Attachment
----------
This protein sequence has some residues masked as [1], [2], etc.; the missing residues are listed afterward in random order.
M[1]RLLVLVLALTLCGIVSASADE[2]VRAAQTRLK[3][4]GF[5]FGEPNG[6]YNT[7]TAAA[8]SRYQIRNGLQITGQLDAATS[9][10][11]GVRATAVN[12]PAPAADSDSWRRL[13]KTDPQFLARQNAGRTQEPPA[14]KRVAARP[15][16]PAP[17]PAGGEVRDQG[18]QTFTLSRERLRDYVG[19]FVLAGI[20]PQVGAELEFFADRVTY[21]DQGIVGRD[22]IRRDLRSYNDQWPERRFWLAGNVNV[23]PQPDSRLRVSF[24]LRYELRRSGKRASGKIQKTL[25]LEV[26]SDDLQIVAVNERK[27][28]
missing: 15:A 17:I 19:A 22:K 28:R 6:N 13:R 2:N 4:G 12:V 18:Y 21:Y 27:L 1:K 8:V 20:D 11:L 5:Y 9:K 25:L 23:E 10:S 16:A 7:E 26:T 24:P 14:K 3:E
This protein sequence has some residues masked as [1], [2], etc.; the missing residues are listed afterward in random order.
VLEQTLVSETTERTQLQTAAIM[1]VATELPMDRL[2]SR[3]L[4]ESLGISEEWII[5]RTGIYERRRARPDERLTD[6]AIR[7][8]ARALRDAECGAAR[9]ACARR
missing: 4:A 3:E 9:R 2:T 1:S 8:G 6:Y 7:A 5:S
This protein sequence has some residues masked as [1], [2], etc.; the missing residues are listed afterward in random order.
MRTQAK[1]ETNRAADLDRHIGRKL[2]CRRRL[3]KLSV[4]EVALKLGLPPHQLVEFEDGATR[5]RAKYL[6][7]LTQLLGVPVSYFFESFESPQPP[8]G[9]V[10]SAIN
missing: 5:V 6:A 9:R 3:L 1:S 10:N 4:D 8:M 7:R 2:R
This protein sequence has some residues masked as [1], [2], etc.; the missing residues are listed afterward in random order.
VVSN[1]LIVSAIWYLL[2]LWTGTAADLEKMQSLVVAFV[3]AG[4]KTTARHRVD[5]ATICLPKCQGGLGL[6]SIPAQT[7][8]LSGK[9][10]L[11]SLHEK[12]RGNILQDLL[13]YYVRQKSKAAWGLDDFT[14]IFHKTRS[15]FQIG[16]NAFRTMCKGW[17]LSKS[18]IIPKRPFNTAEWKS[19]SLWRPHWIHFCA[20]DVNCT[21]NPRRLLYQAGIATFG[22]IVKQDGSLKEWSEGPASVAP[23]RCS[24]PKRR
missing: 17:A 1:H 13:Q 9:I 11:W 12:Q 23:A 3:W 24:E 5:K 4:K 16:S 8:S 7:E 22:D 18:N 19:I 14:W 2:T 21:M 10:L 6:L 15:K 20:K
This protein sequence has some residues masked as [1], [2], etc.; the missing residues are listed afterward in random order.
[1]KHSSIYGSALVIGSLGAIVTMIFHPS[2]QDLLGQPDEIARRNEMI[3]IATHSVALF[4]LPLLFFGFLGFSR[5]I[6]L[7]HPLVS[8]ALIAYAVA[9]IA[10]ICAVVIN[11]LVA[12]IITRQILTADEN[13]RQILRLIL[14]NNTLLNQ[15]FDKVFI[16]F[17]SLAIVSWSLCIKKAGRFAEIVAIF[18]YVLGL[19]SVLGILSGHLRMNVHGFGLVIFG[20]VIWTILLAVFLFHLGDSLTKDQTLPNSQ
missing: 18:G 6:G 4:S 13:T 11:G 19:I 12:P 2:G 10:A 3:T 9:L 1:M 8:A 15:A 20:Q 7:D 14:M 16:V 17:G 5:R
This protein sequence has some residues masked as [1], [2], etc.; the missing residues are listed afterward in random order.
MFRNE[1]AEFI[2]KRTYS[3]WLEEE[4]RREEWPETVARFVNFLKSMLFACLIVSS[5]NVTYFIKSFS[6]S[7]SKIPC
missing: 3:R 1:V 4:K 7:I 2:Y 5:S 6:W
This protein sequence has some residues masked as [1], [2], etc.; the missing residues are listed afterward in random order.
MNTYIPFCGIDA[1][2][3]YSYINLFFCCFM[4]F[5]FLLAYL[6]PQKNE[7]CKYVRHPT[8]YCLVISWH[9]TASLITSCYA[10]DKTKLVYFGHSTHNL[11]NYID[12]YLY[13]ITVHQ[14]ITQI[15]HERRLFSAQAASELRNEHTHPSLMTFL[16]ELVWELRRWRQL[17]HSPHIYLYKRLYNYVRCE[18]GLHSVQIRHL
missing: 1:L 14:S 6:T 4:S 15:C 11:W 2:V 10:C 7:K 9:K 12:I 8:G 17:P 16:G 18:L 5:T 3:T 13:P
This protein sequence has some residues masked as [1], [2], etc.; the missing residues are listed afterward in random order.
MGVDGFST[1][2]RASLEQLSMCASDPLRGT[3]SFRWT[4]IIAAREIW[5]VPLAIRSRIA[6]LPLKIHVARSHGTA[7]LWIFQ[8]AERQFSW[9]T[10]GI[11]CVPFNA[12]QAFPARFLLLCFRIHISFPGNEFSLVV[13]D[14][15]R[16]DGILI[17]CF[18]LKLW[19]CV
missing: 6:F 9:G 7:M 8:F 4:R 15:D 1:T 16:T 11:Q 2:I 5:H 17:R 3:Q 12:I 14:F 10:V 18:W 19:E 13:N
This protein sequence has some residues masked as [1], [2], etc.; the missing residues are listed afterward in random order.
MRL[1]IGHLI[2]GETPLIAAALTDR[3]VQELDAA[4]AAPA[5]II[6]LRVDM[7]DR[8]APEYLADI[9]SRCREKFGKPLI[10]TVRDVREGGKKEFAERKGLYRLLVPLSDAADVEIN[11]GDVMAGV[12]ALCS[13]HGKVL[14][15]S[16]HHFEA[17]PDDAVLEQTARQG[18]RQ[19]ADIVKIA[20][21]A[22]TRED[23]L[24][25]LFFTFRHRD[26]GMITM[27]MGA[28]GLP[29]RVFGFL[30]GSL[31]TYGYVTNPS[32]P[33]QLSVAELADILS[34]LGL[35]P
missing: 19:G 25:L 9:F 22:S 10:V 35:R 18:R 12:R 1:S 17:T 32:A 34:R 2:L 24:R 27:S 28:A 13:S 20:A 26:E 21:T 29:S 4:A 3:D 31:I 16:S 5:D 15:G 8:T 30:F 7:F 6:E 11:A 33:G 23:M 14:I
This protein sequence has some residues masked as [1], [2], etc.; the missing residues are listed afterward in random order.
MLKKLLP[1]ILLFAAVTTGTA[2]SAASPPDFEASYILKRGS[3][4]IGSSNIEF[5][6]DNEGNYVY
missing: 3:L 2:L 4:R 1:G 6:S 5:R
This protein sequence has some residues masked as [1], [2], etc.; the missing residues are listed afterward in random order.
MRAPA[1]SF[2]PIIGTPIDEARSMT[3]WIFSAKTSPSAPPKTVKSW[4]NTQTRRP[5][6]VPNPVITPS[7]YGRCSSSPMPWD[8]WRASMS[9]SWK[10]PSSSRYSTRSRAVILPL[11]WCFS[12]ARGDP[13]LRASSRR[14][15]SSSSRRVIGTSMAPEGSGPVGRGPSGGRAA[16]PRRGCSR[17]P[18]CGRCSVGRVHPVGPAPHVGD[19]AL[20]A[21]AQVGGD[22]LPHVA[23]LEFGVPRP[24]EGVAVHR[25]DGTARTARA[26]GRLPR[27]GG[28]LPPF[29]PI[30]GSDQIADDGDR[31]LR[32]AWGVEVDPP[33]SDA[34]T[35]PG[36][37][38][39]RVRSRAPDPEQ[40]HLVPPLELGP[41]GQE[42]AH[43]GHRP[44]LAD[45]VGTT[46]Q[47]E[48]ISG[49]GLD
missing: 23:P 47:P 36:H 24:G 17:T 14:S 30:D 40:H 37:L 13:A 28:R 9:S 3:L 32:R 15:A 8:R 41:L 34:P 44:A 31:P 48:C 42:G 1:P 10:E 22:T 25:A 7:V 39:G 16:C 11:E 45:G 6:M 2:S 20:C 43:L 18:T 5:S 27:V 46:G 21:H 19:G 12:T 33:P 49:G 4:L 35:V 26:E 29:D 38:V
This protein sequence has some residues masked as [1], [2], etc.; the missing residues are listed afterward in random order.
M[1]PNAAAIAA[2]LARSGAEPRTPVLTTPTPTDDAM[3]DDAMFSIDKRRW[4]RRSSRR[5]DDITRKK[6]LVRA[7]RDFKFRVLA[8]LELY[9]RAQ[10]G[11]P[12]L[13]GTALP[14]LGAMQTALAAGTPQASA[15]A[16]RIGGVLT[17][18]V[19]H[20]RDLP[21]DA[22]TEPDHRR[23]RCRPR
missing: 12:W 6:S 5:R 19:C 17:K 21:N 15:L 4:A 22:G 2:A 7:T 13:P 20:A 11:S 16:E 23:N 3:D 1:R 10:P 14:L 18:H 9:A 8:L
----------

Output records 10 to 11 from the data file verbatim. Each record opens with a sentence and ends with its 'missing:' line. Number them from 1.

This protein sequence has some residues masked as [1], [2], etc.; the missing residues are listed afterward in random order.
MLKKLLP[1]ILLFAAVTTGTA[2]SAASPPDFEASYILKRGS[3][4]IGSSNIEF[5][6]DNEGNYVY
missing: 3:L 2:L 4:R 1:G 6:S 5:R
This protein sequence has some residues masked as [1], [2], etc.; the missing residues are listed afterward in random order.
MRAPA[1]SF[2]PIIGTPIDEARSMT[3]WIFSAKTSPSAPPKTVKSW[4]NTQTRRP[5][6]VPNPVITPS[7]YGRCSSSPMPWD[8]WRASMS[9]SWK[10]PSSSRYSTRSRAVILPL[11]WCFS[12]ARGDP[13]LRASSRR[14][15]SSSSRRVIGTSMAPEGSGPVGRGPSGGRAA[16]PRRGCSR[17]P[18]CGRCSVGRVHPVGPAPHVGD[19]AL[20]A[21]AQVGGD[22]LPHVA[23]LEFGVPRP[24]EGVAVHR[25]DGTARTARA[26]GRLPR[27]GG[28]LPPF[29]PI[30]GSDQIADDGDR[31]LR[32]AWGVEVDPP[33]SDA[34]T[35]PG[36][37][38][39]RVRSRAPDPEQ[40]HLVPPLELGP[41]GQE[42]AH[43]GHRP[44]LAD[45]VGTT[46]Q[47]E[48]ISG[49]GLD
missing: 23:P 47:P 36:H 24:G 17:T 14:S 30:D 40:H 37:L 13:A 28:R 9:S 3:L 32:R 15:A 8:R 41:L 34:P 44:A 31:P 48:C 42:G 1:P 10:E 22:T 25:A 7:V 39:G 16:C 11:E 45:G 6:M 2:S 20:C 43:L 18:T 5:S 27:V 46:G 21:H 19:G 12:T 33:P 49:G 4:L 35:V 26:E 29:D 38:V